Bound by the laws of the sea to help vessels in distress, shipping companies say Europe's migration crisis has placed unreasonable demands on their crews to act as lifesavers in the Mediterranean.

All too often merchant ships are diverted to help in large-scale rescue operations they are not properly equipped to handle safely because European governments haven't deployed enough resources to deal with the escalating problem, shipping officials say.

"We are perceived as a legitimate answer to this problem. We shouldn't be doing the rescuing in any case," said Dimitrios Banas of the European Community Shipowners' Associations.

Thousands of desperate migrants have perished in recent years trying reach European shores in overcrowded and unseaworthy vessels, including as many as 1,300 in the past week.

Of the 200,000 people rescued in the Mediterranean last year, about 40,000 were saved by merchant ships, according to the International Chamber of Shipping.

Crews say that they're happy to help whenever they can but don't want their efforts to become a systematic tool to deal with emergency situations best handled by professional search-and-rescue services.

"We place people on deck where there is room, we can give them some first aid and food but that is it," said Steffen Conradsen, risk manager at Maersk Line, the world's biggest shipping company.

One of Maersk's ships saved 429 shipwrecked migrants on April 10 and handed them over to Italian authorities, Conradsen said.

The Mediterranean is used heavily by container vessels that transport goods between Europe and Asia by means of the Suez Canal in Egypt. Both European and international shipowners' associations have called on the European Union to boost its search and rescue capabilities in the Mediterranean.

In a joint statement Tuesday, the International Chamber of Shipping and the European Community Shipowners' Associations said there's a need to clamp down on criminal people-smugglers and the root causes of the migrant flows from Africa, the Middle East and Asia.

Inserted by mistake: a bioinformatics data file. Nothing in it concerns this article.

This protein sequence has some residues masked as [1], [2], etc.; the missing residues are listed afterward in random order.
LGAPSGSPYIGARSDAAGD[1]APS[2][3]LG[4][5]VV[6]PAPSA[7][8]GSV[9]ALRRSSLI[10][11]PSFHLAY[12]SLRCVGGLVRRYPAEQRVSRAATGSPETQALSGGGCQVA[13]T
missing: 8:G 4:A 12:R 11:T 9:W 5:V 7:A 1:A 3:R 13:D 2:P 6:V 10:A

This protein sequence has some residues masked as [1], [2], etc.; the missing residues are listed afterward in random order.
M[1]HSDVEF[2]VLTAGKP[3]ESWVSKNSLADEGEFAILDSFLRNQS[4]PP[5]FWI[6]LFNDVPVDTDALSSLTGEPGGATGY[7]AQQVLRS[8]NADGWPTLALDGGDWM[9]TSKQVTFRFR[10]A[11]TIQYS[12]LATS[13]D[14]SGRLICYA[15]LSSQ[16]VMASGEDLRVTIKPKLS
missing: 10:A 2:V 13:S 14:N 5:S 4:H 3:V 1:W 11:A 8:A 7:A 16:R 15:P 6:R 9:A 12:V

"But the urgent and immediate priority is for EU member states to increase resources for search-and-rescue operations before thousands more people die," said ECSA Secretary General, Patrick Verhoeven.

Commercial shipping authorities might have been piqued when Italian Prosecutor Giovanni Salvi suggested that the Portuguese-flagged King Jacob that came to the rescue of a boat of migrants recently was to blame for the vessel's capsizing. He noted reports that the migrants had rushed to one side in a bid to be first off, destabilizing the ship and helping capsize it.

"Merchant ships don't have adequate preparation for rescues at sea, and that can result in a recue that isn't sufficient," he told a press conference Monday. "The fact is, rescues at sea are difficult and require professionalism."

He compared the King Jacob experience with the way the Coast Guard approaches vessels in distress, with small boats and microphones in which instructions are given in multiple languages for the migrants to stay seated and not move around.

A day later, Salvi's office backtracked. It issued a statement saying the ship had "in no way contributed to the fatal event" and stressing that the crew did the right thing by coming to the migrants' aid.

Italy used to have a robust and expensive search-and-rescue mission, called Mare Nostrum that however was politically unpopular and ended in 2014.

The EU's Frontex border patrol mission took over with limited mandate and resources, which have prevented it from being effective in saving lives.

That has put more pressure on merchant vessels, which "are not geared to handle hundreds of hungry, thirsty and traumatized refugees," said Anne H. Steffensen, head of the Danish Shipowners' Association. "The situation develops quickly right now and it increasingly becomes challenging for our members."

Another issue is the safety of the crew, said Simon Bennett, a spokesman for the International Chamber of Shipping. Huge cargo ships carrying thousands of containers with goods often have staff of up to 25, who suddenly may face hundreds of people "who are clearly traumatized, who are very often in a very bad physical state. That is a real challenge for the crew."

Taking part in a rescue operation also means delays that can prove costly for merchant ships on tight schedules.

"There are costs involved and at the moment they are borne by the industry," Bennett said, but added that "this is not our primary concern at the moment."


Nicole Winfield in Rome contributed to this report.